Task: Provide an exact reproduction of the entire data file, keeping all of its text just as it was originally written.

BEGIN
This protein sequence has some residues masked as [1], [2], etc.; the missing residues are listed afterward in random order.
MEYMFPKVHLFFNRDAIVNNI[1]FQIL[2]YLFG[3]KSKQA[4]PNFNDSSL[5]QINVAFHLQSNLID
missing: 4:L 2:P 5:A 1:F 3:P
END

This protein sequence has some residues masked as [1], [2], etc.; the missing residues are listed afterward in random order.
MEYMFPKVHLFFNRDAIVNNI[1]FQIL[2]YLFG[3]KSKQA[4]PNFNDSSL[5]QINVAFHLQSNLID
missing: 4:L 2:P 5:A 1:F 3:P